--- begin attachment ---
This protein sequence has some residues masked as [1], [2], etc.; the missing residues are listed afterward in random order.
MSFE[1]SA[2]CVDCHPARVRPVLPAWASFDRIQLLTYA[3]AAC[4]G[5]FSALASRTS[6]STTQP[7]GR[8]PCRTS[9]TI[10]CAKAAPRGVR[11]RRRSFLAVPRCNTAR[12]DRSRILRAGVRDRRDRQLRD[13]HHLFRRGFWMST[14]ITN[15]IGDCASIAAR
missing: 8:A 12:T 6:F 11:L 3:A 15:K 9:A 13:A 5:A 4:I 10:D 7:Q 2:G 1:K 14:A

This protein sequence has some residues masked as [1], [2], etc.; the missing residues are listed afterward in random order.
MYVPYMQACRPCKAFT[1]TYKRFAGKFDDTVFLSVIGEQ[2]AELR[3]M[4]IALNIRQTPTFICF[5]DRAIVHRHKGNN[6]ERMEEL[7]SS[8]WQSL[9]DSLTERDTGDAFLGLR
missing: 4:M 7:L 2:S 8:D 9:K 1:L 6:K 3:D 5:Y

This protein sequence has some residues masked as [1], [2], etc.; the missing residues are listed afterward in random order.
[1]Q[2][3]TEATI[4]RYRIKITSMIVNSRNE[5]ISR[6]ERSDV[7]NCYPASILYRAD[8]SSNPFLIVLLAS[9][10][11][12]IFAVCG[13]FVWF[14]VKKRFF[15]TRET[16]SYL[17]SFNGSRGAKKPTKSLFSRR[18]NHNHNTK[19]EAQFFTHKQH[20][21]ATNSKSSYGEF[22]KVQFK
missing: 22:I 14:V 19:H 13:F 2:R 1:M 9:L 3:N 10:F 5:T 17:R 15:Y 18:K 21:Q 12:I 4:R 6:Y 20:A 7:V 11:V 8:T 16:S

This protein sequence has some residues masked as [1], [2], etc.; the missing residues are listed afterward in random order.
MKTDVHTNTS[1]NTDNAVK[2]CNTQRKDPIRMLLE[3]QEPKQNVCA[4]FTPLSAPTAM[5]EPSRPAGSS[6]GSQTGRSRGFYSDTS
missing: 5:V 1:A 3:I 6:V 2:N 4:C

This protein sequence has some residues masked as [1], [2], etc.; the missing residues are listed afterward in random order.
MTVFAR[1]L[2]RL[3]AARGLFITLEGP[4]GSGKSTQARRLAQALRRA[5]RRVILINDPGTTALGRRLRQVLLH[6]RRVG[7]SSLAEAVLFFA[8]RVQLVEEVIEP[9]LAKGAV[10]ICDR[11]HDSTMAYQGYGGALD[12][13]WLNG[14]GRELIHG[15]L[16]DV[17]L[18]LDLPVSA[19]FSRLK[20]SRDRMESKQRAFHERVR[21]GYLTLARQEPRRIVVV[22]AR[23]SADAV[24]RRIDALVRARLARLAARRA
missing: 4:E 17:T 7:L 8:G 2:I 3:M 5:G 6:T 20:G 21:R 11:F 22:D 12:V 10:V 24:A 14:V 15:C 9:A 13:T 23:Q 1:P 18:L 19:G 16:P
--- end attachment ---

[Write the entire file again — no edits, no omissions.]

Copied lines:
This protein sequence has some residues masked as [1], [2], etc.; the missing residues are listed afterward in random order.
MSFE[1]SA[2]CVDCHPARVRPVLPAWASFDRIQLLTYA[3]AAC[4]G[5]FSALASRTS[6]STTQP[7]GR[8]PCRTS[9]TI[10]CAKAAPRGVR[11]RRRSFLAVPRCNTAR[12]DRSRILRAGVRDRRDRQLRD[13]HHLFRRGFWMST[14]ITN[15]IGDCASIAAR
missing: 8:A 12:T 6:F 11:L 3:A 15:K 9:A 13:A 5:A 4:I 10:D 7:Q 2:G 1:K 14:A

This protein sequence has some residues masked as [1], [2], etc.; the missing residues are listed afterward in random order.
MYVPYMQACRPCKAFT[1]TYKRFAGKFDDTVFLSVIGEQ[2]AELR[3]M[4]IALNIRQTPTFICF[5]DRAIVHRHKGNN[6]ERMEEL[7]SS[8]WQSL[9]DSLTERDTGDAFLGLR
missing: 4:M 7:L 2:S 8:D 9:K 1:L 6:K 3:D 5:Y

This protein sequence has some residues masked as [1], [2], etc.; the missing residues are listed afterward in random order.
[1]Q[2][3]TEATI[4]RYRIKITSMIVNSRNE[5]ISR[6]ERSDV[7]NCYPASILYRAD[8]SSNPFLIVLLAS[9][10][11][12]IFAVCG[13]FVWF[14]VKKRFF[15]TRET[16]SYL[17]SFNGSRGAKKPTKSLFSRR[18]NHNHNTK[19]EAQFFTHKQH[20][21]ATNSKSSYGEF[22]KVQFK
missing: 22:I 14:V 19:H 13:F 2:R 1:M 9:L 3:N 10:F 5:T 17:R 15:Y 18:K 21:Q 12:I 4:R 6:Y 20:A 7:V 11:V 8:T 16:S

This protein sequence has some residues masked as [1], [2], etc.; the missing residues are listed afterward in random order.
MKTDVHTNTS[1]NTDNAVK[2]CNTQRKDPIRMLLE[3]QEPKQNVCA[4]FTPLSAPTAM[5]EPSRPAGSS[6]GSQTGRSRGFYSDTS
missing: 5:V 1:A 3:I 6:V 2:N 4:C

This protein sequence has some residues masked as [1], [2], etc.; the missing residues are listed afterward in random order.
MTVFAR[1]L[2]RL[3]AARGLFITLEGP[4]GSGKSTQARRLAQALRRA[5]RRVILINDPGTTALGRRLRQVLLH[6]RRVG[7]SSLAEAVLFFA[8]RVQLVEEVIEP[9]LAKGAV[10]ICDR[11]HDSTMAYQGYGGALD[12][13]WLNG[14]GRELIHG[15]L[16]DV[17]L[18]LDLPVSA[19]FSRLK[20]SRDRMESKQRAFHERVR[21]GYLTLARQEPRRIVVV[22]AR[23]SADAV[24]RRIDALVRARLARLAARRA
missing: 4:E 17:T 7:L 8:G 2:I 3:M 5:G 6:T 20:G 21:R 11:F 22:D 12:V 10:V 24:A 14:V 15:C 9:A 13:T 23:Q 1:P 18:L 19:G 16:P